06/10/2017 Oslobođenje

Oslobođenje: Interview with HR Valentin Inzko

By Vildana Selimbegović

Oslobođenje: The Peace Implementation Council (PIC) has reacted – uncharacteristically bluntly – to Thompson’s concert and has condemned the event supporting the Hague convicts. Since it was perfectly evident – even as the PIC was making its statement – that the concert would still take place, should we take the views of the PIC Political Directors as an unambiguous political message to the HDZ and to Dragan Čović?

Valentin Inzko: It is a message to all those who support indicted and convicted war criminals, no matter who they are. Some also had in mind the student dormitory in Pale named after Radovan Karadžić, the decoration of war criminals, or the school in Sarajevo named after Mustafa Busuladžić.

Such actions are not in line with European values. One cannot repeatedly claim to be upholding these values or even to be a champion of European values, and then not stand against the organisation of such a concert.

Oslobođenje: Mr. Čović is the one most vociferously insisting that there is no parliamentary majority at the state level, even though the HDZ BiH is doing the best it can to stop any laws in the FBiH submitted to the Parliament by the Government with a unanimous vote, i.e. together with ministers from the HDZ. Of course, there is no doubt that they are actually trying to force the amendments to the Election Law that suit the HNS. What I wish to know is whether the PIC has any views on its own about these proposals, particularly having in mind that HDZ BiH, as the one making them, equally insists that this issue is more important than the Sejdić-Finci ruling?

Valentin Inzko: The international community believes that the European Court of Human Rights decisions need and must be implemented, and we said so in the PIC communique. The BiH authorities need to address the implementation of ECHR rulings, including Sejdić-Finci, Zornić, Pilav, and Slaku, as well as outstanding decisions of the BiH Constitutional Court, including the so-called Ljubić case. Although the Sejdić-Finci case is the oldest, all these issues are equally important and should be addressed without further delay. The international community expects all parties to engage in dialogue and find solutions on these pending issues in a way that does not lead to further divisions within the country.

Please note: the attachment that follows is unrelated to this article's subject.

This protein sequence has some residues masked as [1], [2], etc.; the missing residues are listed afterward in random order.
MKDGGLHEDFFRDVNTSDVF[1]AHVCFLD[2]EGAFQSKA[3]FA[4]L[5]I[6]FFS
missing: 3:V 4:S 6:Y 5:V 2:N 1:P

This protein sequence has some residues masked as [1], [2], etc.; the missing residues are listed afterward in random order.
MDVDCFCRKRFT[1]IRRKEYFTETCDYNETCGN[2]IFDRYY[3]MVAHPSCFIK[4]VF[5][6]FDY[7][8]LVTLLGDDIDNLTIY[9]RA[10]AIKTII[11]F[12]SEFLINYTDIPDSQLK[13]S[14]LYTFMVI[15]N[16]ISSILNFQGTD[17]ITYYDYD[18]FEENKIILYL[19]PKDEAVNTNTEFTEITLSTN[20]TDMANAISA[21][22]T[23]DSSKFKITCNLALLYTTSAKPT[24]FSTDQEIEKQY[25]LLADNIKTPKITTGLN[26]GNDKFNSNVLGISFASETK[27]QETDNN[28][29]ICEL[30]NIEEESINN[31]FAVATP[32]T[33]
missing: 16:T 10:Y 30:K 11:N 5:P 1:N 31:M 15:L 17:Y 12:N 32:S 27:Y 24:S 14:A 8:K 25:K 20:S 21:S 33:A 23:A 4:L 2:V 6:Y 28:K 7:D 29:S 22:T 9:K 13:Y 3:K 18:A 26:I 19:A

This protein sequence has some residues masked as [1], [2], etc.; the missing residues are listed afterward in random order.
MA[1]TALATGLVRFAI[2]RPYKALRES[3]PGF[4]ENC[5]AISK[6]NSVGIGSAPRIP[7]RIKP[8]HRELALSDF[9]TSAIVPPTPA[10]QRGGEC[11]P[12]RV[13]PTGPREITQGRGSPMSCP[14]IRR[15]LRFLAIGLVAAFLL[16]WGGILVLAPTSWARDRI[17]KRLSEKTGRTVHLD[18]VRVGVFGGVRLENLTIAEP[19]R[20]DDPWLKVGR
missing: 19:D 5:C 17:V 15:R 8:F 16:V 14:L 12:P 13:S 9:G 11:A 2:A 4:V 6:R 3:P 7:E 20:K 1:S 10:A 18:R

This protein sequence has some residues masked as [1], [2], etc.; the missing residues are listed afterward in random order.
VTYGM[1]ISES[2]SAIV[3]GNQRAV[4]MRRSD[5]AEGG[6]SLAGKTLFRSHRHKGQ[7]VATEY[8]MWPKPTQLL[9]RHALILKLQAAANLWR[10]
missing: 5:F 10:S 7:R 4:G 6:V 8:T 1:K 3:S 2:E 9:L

And obviously we cannot forget Mostar. The PIC has once more underlined that the Constitutional Court’s decision must be implemented in order to enable the holding of elections in this city.   Our view on Mostar has not changed. It must remain a single, coherent, multi-ethnic local self-government unit, eventually with some level of local authority/administration below that of the city. The PIC has repeatedly called upon the political leaders to resolve this issue as a matter of urgency.

When it comes to the forthcoming general elections planned for 2018, the message is clear. The elections must take place as foreseen and elections results must be implemented smoothly. A scenario involving potential blockages and obstructions, as witnessed in the past, is not acceptable.

Oslobođenje: Your report to the UN General Assembly in New York has once more been rejected by Russia. It is no secret that the Russians want to see end to the OHR’s mandate, regardless of the fact that you yourself have said many times that at least half of your salary is earned thanks to Milorad Dodik and his obstructions of BiH, as well as the EU path. Has there been a discussion about the status of the OHR?

Valentin Inzko: Let me reiterate that the conditions for the closing of the OHR, better known as the “5+2 agenda” as adopted in February 2008, are still valid and unchanged.

The second condition is of particular relevance – “a positive assessment of the situation in BiH based on full compliance with the Dayton Peace Agreement.” You do not need clairvoyance to see that we are not even close to the completion of this condition.

Those who are demanding the closing of the OHR are generally the same people who by their actions extend my mandate.